AoC made a small imprint on the history of pop, but one that in the passing of time proved to be of importance. Following the demise of the band's fortunes, others stepped in and ran with the ideas to greater commercial effect: Pop Will Eat Itself effectively dined on the same menu for many years thereafter, but had a knack for humour and melody that was often missing from AOC's oeuvre; Jesus Jones wore the same clothes due to having a genuine passion for cycling, and hit the mainstream charts. Whereas in the 90s, any rock band who claimed to be cutting edge added a hip hop DJ to their ranks (but we can’t blame Age of Chance for that, now, can we?)
So, what better time to catch up with Geoff Taylor from the band and talk over various aspects of the interesting turn of events?
Given that it has been a long time since any AOC product was available officially, was there any point at which you thought the catalogue was never going to be dusted down?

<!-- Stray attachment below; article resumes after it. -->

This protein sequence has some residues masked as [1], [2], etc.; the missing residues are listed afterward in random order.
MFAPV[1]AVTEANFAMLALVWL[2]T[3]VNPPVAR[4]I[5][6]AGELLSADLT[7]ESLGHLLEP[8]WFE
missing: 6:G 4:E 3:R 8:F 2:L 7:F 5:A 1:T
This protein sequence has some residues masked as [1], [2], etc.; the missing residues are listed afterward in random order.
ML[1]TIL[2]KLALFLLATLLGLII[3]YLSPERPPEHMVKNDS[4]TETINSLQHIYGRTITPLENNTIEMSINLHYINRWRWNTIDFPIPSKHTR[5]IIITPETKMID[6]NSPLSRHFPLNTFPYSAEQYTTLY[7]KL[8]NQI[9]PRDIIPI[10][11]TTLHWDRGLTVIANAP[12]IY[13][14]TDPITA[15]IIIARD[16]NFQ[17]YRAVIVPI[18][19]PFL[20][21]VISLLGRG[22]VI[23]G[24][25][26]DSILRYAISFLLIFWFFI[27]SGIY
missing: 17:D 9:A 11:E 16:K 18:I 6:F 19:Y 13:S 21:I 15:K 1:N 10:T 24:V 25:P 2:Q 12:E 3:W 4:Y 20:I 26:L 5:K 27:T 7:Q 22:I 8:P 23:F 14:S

Geoff Taylor: I began to wonder I have to admit. Who can say how these things are decided upon? Nice to see everything coming out together though. Better that than coming out in dribs and drabs.
When you heard about the reissue plans, other than some royalties, what was the first thing that went through your head?
GT: Where the hell did I stash those old cycling shorts…
While the debut album proper, 1000 Years of Trouble is clearly the jewel in the crown for those who have had to live with their scratched vinyl copies for the last 20 years, I have to say, the Beneath the Pavements EP material (included as a bonus) sounds particularly widescreen and impressive. What was it like for you relistening back to the tracks in clean digital stereo?
GT: Like revisiting a remote beauty spot known to a select few and finding it as beautiful and as captivating as you remember it.
A rush of enjoyable nostalgia, or, were you critically picking apart certain production decisions?
GT: Nah, all production decisions were all part of the learning curve. A rush certainly, but I wouldn’t use the word "nostalgia" myself.
Any ideas as to whether the pre-Virgin (now EMI) material will ever be made available again, or, are the master tapes rotting unloved in a broken down warehouse on the outskirts of Wakefield making such a task impossible?